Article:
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Julian Assange’s plea deal sparks global celebration, condemnation

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WikiLeaks founder Julian Assange’s tentative plea deal with the United States, which could soon bring an end to his years-long international legal saga, drew celebration and criticism, reflecting the divisive nature of his role in obtaining and publishing classified military and diplomatic documents.

While Assange’s supporters saw him as a courageous whistleblower of government misdeeds, his critics saw him as a self-promoter oblivious to the harm that his leaks might cause. WikiLeaks’ publication of the Afghan War Logs, for example, did not obscure the names of Afghan civilians who had provided information to the U.S. military, an omission that dismayed human rights groups and U.S. national security officials.

Hours after news of Assange’s expected release broke Monday evening Eastern time, Australian Prime Minister Anthony Albanese told lawmakers that there was nothing to be gained by Assange’s continued imprisonment.

“Regardless of the views that people have about Mr. Assange’s activities, the case has dragged on for too long,” he said, according to a transcript of his remarks provided by his office. “We want him brought home to Australia,” Albanese said.

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But former vice president Mike Pence tweeted his opposition to the plea deal, saying the Assange’s actions had risked U.S. national security and service members’ lives.

“Julian Assange endangered the lives of our troops in a time of war and should have been prosecuted to the fullest extent of the law,” Pence said. “The Biden administration’s plea deal with Assange is a miscarriage of justice and dishonors the service and sacrifice of the men and women of our Armed Forces and their families.”

Australian Prime Minister Anthony Albanese said June 25 that there was nothing to be gained by keeping WikiLeaks founder Julian Assange incarcerated. (Video: Reuters)

Assange’s plane departed London on Monday for the Northern Mariana Islands, a U.S. territory in the Pacific, stopping in Bangkok on Tuesday for a layover. He is due to attend a court hearing in Saipan, the largest island and capital of the Northern Mariana Islands, at 9 a.m. local time Wednesday (7 p.m. Eastern time Tuesday), the Justice Department said in a letter filed Monday evening.

Assange is expected to plead guilty to a single charge of espionage before he returns to his home country of Australia, the DOJ letter said, indicating that he will be sentenced to the 62 months he has already spent imprisoned in London.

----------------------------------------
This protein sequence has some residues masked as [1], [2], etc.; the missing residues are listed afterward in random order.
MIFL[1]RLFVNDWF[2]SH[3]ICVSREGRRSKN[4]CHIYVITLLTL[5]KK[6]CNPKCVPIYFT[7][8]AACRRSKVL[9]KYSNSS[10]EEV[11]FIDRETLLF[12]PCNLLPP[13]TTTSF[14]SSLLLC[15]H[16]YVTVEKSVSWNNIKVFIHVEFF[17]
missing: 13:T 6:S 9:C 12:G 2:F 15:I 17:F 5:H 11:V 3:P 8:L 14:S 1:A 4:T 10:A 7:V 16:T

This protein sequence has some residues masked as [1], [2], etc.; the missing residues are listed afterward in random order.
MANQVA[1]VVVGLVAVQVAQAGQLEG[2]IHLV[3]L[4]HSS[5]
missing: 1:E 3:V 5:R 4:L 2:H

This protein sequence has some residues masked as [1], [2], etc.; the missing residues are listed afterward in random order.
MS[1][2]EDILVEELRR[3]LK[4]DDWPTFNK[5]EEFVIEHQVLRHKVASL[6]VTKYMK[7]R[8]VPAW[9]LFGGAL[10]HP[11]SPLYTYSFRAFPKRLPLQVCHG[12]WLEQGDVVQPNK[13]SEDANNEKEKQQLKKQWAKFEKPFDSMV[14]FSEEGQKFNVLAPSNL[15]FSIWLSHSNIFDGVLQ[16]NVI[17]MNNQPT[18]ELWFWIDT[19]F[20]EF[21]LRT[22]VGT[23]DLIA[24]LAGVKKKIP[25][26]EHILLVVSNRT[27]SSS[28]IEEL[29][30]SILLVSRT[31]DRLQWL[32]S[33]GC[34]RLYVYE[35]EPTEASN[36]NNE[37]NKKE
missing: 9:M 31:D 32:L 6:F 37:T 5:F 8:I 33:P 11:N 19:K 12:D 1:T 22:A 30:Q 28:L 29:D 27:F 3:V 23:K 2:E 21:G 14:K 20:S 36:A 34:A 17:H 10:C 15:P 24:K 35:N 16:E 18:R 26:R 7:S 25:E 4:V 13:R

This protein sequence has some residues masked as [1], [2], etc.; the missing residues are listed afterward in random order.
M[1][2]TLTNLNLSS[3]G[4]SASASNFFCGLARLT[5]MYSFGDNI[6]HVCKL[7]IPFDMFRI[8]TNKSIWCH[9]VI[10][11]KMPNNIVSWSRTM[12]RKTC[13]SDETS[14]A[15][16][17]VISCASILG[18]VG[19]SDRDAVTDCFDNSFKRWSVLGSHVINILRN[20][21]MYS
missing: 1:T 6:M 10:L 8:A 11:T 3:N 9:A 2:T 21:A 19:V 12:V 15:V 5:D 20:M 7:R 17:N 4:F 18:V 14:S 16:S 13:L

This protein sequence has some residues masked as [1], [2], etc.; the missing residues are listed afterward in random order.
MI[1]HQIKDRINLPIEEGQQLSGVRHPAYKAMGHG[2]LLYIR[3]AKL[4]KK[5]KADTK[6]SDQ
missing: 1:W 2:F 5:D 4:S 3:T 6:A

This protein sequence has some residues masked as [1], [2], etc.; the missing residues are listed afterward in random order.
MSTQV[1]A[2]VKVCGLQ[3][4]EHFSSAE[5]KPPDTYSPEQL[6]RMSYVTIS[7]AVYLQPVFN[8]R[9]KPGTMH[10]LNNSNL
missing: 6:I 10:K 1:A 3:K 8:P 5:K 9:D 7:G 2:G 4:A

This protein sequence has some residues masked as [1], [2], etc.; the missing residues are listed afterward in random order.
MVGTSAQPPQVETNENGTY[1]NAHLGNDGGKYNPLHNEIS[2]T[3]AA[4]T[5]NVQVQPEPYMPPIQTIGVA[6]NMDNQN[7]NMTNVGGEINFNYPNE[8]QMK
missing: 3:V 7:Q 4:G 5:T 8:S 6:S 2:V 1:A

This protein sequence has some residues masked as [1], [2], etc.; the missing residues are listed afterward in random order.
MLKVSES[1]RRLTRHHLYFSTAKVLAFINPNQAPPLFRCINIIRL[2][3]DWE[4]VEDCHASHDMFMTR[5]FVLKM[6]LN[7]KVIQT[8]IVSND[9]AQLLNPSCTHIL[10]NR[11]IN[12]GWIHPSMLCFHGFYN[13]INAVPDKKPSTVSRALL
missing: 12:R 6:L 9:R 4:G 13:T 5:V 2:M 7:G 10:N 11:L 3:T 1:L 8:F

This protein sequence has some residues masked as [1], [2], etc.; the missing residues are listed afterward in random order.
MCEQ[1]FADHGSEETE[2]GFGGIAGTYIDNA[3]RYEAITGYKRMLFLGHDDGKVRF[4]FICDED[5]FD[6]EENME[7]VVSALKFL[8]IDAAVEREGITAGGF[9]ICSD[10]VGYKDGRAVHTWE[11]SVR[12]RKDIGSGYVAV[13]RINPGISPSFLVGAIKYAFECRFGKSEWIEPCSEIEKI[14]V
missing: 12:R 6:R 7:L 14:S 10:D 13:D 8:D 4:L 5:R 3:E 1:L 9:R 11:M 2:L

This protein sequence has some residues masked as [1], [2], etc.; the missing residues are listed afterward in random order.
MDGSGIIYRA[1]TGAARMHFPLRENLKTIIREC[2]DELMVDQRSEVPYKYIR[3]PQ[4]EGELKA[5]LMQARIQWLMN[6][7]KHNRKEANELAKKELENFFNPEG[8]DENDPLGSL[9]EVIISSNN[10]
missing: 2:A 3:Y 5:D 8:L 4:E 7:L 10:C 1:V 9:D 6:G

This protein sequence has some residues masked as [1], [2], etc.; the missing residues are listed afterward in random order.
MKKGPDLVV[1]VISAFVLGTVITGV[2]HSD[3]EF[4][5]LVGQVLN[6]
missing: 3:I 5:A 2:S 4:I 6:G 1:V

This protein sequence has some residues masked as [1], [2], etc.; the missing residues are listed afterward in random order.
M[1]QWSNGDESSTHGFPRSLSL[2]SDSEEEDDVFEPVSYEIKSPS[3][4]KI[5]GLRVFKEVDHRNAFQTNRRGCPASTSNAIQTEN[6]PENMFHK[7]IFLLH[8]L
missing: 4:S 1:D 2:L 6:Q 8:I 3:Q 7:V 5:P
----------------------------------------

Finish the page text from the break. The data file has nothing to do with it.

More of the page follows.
Liz Throssell, a spokeswoman for the U.N. Human Rights Office, welcomed Assange’s release from London’s Belmarsh Prison, where he had been jailed for more than five years, adding in a statement that his case and “protracted detention” had raised human rights concerns. “We will continue to monitor developments over the coming days,” she added.

German Foreign Minister Annalena Baerbock also welcomed the news, saying that Assange’s case “was discussed very emotionally all over the world and moved many people,” according to Reuters. Mexican President Andrés Manuel López Obrador tweeted that he was “celebrating” Assange’s exit from prison.

On Tuesday, Assange’s wife, Stella, told BBC radio: “I’m just elated, frankly, it’s incredible — it feels like it’s not real.”

She said Assange’s release had been “touch and go” and only in the last 24 hours became certain that it was “actually happening.”

Stella Assange said she was limited in what she could say publicly about the plea deal, but confirmed that it concerned one count under the U.S. Espionage Act, and that her husband would plead guilty to it.

“The important thing here is that the deal involved time served, so if he signs it he is able to walk free,” she said, adding that the deal would eventually be made public, without giving further details.

Assange told Reuters that her husband will seek a pardon after he pleads guilty to one count of violating the Espionage Act, which she described as “a very serious concern for journalists.” Only the president can grant pardons in the United States.